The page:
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Even though Todd Haynes’ ‘50s-set lesbian love story Carol went into the Golden Globes with a leading five nominations, the Oscar hopeful went home empty-handed, failing to win any of the awards for which it was nominated. Carol could only technically win four awards — barring a tie in the best actress, drama, category — in which both Cate Blanchett and Rooney Mara were nominated. But the movie also lost best motion picture, drama; best score and best director (Todd Haynes). That said, neither The Hollywood Reporter‘s awards analyst Scott Feinberg nor chief film critic Todd McCarthy said Carol would or should win in any of its categories.
The Big Short was also nominated twice in one category but failed to collect on any of its four nominations. The financial dramedy lost in the categories of best motion picture, musical or comedy; best actor in a motion picture (Christian Bale and Steve Carell); and best screenplay. The Oscar hopeful about the men who made a fortune by predicting the collapse of the housing market that contributed to the 2008 financial crisis was Feinberg and McCarthy’s pick for the best screenplay honor. Instead, that prize went to Steve Jobs writer Aaron Sorkin, collecting the Universal film’s second award of the night. Earlier, Kate Winslet took home the Golden Globe for best supporting actress for her role as Jobs’ work wife Joanna Hoffman.
Although it failed to land any acting nominations, Spotlight, a frontrunner for a best picture Oscar nomination, was expected to win the Golden Globe for best motion picture, drama, according to Feinberg, with McCarthy’s pick of The Revenant taking the top prize instead. Spotlight also lost the other two awards for which it was nominated: best director (Tom McCarthy) and best screenplay.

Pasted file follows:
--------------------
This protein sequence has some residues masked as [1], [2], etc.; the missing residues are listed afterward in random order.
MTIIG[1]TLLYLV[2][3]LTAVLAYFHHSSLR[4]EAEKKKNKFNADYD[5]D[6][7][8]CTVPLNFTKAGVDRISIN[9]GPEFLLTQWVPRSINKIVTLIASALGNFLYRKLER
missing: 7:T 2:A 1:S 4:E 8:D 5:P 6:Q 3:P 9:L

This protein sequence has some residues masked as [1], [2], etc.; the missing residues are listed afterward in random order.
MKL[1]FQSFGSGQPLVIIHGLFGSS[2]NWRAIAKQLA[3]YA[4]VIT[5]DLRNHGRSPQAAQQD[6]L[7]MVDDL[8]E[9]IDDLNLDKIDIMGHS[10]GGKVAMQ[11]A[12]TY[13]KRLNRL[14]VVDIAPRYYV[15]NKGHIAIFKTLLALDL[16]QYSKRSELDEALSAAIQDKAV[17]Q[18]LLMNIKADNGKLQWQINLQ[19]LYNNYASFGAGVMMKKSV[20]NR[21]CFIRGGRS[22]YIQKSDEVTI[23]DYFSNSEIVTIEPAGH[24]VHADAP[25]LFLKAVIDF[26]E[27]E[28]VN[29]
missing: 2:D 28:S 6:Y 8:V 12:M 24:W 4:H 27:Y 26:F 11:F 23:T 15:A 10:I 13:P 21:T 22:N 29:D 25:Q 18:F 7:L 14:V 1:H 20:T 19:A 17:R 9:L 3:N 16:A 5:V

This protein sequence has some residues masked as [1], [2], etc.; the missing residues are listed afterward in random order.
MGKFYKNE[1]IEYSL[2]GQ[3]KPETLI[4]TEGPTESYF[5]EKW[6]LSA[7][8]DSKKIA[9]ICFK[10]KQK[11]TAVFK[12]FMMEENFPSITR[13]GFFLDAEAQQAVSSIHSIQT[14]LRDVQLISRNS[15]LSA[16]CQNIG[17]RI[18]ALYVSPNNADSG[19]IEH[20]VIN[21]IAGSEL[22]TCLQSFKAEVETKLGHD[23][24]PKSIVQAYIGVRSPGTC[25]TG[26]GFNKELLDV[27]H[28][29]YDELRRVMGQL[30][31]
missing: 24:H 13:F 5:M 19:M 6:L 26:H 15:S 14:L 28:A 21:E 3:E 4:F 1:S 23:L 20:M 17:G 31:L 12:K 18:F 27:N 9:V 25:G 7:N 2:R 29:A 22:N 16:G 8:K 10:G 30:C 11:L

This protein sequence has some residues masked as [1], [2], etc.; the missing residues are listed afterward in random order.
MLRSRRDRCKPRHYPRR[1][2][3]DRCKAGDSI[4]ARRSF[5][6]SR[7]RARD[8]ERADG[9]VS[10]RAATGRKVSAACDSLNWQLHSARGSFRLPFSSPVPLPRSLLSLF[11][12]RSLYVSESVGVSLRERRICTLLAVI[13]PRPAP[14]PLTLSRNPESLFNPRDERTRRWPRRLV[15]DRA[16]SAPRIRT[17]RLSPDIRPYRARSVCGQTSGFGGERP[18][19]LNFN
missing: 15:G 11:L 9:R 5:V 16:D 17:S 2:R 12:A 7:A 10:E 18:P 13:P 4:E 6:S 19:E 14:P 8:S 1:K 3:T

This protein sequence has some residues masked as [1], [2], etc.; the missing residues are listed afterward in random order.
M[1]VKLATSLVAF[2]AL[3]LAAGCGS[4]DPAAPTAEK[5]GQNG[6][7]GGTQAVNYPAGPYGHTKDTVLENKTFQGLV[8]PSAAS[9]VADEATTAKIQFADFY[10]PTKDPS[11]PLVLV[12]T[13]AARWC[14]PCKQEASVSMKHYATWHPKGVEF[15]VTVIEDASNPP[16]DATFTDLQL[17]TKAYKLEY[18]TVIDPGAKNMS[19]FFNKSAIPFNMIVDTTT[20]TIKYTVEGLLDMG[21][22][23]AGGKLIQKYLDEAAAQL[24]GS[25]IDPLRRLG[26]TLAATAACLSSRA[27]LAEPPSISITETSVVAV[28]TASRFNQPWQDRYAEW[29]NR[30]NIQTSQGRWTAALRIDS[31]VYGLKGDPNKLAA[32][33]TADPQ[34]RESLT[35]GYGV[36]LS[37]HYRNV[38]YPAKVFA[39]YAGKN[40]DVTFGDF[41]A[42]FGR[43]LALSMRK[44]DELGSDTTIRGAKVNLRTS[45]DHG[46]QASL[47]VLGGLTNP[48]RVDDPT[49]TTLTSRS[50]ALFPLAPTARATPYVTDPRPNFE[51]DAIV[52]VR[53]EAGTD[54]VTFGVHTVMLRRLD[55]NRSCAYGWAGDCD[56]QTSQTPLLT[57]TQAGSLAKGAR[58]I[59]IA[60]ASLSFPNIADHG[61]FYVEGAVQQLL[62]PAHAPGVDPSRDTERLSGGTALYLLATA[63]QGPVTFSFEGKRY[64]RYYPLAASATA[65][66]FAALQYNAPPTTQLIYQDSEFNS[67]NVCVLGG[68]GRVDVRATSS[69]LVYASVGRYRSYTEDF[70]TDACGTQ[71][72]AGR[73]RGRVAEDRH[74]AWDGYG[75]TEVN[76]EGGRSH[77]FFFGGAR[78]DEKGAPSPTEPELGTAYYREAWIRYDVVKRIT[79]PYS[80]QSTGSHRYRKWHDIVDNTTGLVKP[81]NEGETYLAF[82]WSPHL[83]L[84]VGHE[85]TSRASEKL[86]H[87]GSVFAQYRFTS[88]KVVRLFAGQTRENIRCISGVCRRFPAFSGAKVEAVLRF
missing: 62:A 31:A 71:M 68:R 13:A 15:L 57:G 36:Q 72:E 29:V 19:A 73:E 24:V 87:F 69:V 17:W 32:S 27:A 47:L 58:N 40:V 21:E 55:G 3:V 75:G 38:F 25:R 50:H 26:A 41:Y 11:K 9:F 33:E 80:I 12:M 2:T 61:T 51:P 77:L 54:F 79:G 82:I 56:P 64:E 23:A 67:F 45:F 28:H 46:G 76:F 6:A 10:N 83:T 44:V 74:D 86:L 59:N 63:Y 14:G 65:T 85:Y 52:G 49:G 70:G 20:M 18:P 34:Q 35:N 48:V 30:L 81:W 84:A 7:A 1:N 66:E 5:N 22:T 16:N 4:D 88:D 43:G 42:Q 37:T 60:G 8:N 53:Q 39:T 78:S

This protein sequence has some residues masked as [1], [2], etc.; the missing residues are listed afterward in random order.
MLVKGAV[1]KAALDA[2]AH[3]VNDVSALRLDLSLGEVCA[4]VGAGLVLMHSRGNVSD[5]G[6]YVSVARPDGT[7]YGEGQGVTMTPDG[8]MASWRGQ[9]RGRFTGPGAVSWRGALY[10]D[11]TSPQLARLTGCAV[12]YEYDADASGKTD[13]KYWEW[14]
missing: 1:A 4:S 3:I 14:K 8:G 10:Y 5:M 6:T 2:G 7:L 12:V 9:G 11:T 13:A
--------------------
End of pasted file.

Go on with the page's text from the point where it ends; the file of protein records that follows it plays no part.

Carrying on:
The Revenant helmer Alejandro G. Inarritu was also a surprise winner in the category of best director, topping Feinberg’s expected pick of Ridley Scott and McCarthy’s selection of Mad Max: Fury Road helmer George Miller.
Other film surprises included wins by Jennifer Lawrence (best actress in a motion picture, musical or comedy); Hateful Eight composer Ennio Morricone (best score), which director Quentin Tarantino accepted on his behalf; and Sam Smith’s “Writing’s on the Wall” (best original song).
On the TV side, four of the six triple nominees went home empty-handed, with American Crime, Fargo, Outlander and last year’s big winner Transparent all losing all of the awards for which they were nominated. Transparent, in particular, was expected to win best comedy series with star Jeffrey Tambor expected to win (and selected by THR‘s chief TV critic Tim Goodman as the most deserving nominee) in the category of best comedy actor. Instead, another Amazon series, Mozart in the Jungle, and its star Gael Garcia Bernal took home the Golden Globes in both categories.
Meanwhile, Fargo was expected and picked as deserving of a win in the limited TV series category, but Wolf Hall won that instead. Star Kirsten Dunst was also expected to win the best actress in a limited series award but lost to American Horror Story: Hotel‘s Lady Gaga. Another surprise win came from Mr. Robot‘s Christian Slater, who took home the award for best supporting actor in a TV series, beating THR‘s pick of Bloodline‘s Ben Mendelsohn.
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